Pop culture obsessives writing for the pop culture obsessed.
Pop culture obsessives writing for the pop culture obsessed.
Illustration for article titled Jimmy Kimmel feelingly grapples with yet another police killing of an unarmed black man
Screenshot: Jimmy Kimmel Live

Trying and failing to come up with a single worse person to be in charge of steering the country through yet another eruption of protests after the caught-on-video murder of an unarmed black person by a white police officer, Jimmy Kimmel frustratedly asked his viewers of Donald Trump, “Is this who you want leading us?” Kimmel’s come a long way since he veered away from former Man Show bro-host and “Debate Me!” loudmouth Adam Carolla’s orbit, Kimmel’s white guy, “regular Joe” air often lending sneaky power to his furiously heartfelt responses to mass shootings, Trump administration cruelty, and, in this case, murderous racial injustice by law enforcement. Kimmel, the sole late-night host working this holiday week, spent his opening monologue in isolation as always these days, his at-home, to-camera attempt to summarize the current unrest in Minneapolis and elsewhere following the murder of George Floyd finding the Jimmy Kimmel Live host fighting back not just frustration at this all-too-regular occurrence, but also the predictable and enervating conversational “loop” that America gets stuck in every time.

Roleplaying the never-changing media and online harumphing, Kimmel rattled off said conversational cul-de-sac: “It goes from, ‘It isn’t right to kill an unarmed man,’ to ‘Well, it also isn’t right to loot, and set fires, and attack the police,’ to ‘But the police are attacking us and killing us, over and over, and nothing changes,’ to, ‘Well, that needs to be settled by the law,’ to, ‘But an officer of the law just killed another unarmed man,’ and so on.” Noting that throwing up our collective hands at such a seemingly insoluble problem is just what racists and authoritarians count on, Kimmel turned his anger on Trump, whose since-flagged Twitter quoting of a notoriously racist police chief’s order to shoot Civil Rights-era black protesters on sight dumped an all-too-usual gas can on the actual fires raging in Minnesota. Making contemptuous references to Trump (“Mr. Tough Guy,” “Donnie Bone Spurs”), Kimmel blamed the “disgusting excuse for a president” for, once more, being the absolute last person in America who should be president, in this or any other time, exasperatedly pleading with viewers, “Enough is enough. We gotta vote this guy out already.”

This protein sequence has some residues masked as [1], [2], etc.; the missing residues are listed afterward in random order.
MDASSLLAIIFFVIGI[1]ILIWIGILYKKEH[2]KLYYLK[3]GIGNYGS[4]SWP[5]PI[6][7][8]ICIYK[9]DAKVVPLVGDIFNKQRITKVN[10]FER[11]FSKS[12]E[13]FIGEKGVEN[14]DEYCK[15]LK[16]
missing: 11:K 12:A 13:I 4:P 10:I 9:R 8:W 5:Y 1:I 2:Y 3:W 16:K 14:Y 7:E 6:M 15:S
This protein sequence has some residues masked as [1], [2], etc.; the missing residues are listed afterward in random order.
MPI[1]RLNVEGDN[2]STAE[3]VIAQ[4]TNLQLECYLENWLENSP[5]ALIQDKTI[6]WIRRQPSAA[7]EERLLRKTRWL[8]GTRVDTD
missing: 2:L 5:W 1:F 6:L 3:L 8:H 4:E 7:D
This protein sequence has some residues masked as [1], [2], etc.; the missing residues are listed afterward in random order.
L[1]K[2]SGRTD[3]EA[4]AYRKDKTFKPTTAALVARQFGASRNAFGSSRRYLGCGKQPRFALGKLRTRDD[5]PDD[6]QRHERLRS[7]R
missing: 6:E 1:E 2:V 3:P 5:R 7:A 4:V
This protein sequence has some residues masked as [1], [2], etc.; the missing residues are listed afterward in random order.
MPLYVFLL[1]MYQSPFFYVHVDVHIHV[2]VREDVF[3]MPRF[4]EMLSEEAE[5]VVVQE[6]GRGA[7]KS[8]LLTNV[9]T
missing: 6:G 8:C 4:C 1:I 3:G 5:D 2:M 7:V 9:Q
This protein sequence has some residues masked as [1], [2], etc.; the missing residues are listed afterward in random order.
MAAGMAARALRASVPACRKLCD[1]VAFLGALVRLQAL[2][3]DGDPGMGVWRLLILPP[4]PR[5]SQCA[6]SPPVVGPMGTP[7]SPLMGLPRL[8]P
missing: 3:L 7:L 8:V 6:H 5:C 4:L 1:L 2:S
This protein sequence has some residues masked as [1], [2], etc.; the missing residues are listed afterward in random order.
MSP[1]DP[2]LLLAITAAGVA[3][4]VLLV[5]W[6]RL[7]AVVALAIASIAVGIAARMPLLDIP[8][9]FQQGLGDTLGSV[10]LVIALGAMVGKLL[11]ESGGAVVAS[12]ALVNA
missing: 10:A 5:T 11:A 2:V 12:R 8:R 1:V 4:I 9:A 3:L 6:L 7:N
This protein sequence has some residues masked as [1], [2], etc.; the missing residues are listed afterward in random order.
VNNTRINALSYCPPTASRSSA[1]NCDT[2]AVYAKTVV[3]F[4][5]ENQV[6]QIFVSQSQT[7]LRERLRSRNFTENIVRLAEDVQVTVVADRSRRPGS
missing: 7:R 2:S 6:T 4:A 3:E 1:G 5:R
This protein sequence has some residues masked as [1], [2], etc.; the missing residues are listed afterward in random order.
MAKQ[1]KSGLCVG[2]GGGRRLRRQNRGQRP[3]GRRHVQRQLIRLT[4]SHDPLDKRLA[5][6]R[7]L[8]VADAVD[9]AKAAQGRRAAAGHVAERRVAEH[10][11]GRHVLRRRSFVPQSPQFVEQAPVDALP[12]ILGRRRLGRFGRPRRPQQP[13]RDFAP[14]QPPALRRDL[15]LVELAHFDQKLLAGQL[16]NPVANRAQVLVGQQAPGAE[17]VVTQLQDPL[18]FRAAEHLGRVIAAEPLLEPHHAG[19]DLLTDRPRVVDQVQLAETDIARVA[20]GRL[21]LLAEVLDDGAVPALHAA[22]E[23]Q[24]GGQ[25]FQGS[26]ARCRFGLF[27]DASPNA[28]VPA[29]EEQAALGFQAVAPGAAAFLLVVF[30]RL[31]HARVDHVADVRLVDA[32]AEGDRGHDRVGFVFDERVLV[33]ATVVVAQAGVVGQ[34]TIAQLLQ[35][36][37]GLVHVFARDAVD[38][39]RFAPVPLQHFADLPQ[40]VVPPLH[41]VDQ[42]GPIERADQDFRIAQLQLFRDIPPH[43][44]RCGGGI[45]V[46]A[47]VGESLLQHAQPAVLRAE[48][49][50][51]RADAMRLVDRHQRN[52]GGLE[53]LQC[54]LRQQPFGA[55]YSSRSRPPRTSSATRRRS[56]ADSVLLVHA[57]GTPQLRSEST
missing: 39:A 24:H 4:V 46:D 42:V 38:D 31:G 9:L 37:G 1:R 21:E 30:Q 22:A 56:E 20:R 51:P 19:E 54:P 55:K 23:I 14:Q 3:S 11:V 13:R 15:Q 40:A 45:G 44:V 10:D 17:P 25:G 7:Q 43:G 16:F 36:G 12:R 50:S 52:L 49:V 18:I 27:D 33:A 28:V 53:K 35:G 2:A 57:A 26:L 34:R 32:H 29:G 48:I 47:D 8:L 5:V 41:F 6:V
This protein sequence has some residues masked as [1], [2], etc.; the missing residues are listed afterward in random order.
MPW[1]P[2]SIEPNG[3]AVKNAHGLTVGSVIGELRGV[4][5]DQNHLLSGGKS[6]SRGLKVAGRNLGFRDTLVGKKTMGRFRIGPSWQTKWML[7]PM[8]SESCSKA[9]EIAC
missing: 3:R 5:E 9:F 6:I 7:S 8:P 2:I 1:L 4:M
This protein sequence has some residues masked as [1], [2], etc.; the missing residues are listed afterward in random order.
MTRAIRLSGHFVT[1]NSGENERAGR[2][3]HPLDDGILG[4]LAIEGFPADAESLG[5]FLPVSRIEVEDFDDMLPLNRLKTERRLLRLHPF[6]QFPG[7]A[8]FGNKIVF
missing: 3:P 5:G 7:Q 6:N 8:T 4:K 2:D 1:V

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Kimmel walked an admirably complicated line in expressing outrage while acknowledging his own privilege (not only as a white man, but a rich and famous one), explaining that he’s never had to explain to his kids how not to be needlessly killed by the police “because of the color of their skin.” Stating that racist police violence has been a constant throughout American history (even under America’s first black president), Kimmel—while never letting up in his pointed attacks on Trump—told viewers, “This is not on the government—this is on us.” Noting that the only reason George Floyd’s death has engendered so much immediate outrage is that it happened to be caught on tape this time, Kimmel admitted that Floyd’s murder showed that that whole “liberty and justice for all” idea just doesn’t apply for everyone. “I have it,” Kimmel stated, addressing his white viewers directly, “A lot of you have it. But it’s not for all.”

Then, playing the widely shared video from actor Tyler Merritt where the ever-present danger posed to black Americans from white people needlessly calling the cops emerges as a wryly desperate appeal to our shared humanity, Kimmel ultimately turned his monologue over to someone with some real experience in the issue. Noting that his wife had last night brought the video to his attention, Kimmel amplified Merritt’s undeniably effective, tragically necessary plea. Yes, Kimmel’s playing catch up with what’s a lifelong and daily reality for so many people, but at least he’s in the game.

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Looking for ways to advocate for black lives? Check out this list of resources by our sister site Lifehacker for ways to get involved.

Contributor, The A.V. Club. Danny Peary's Cult Movies books are mostly to blame.

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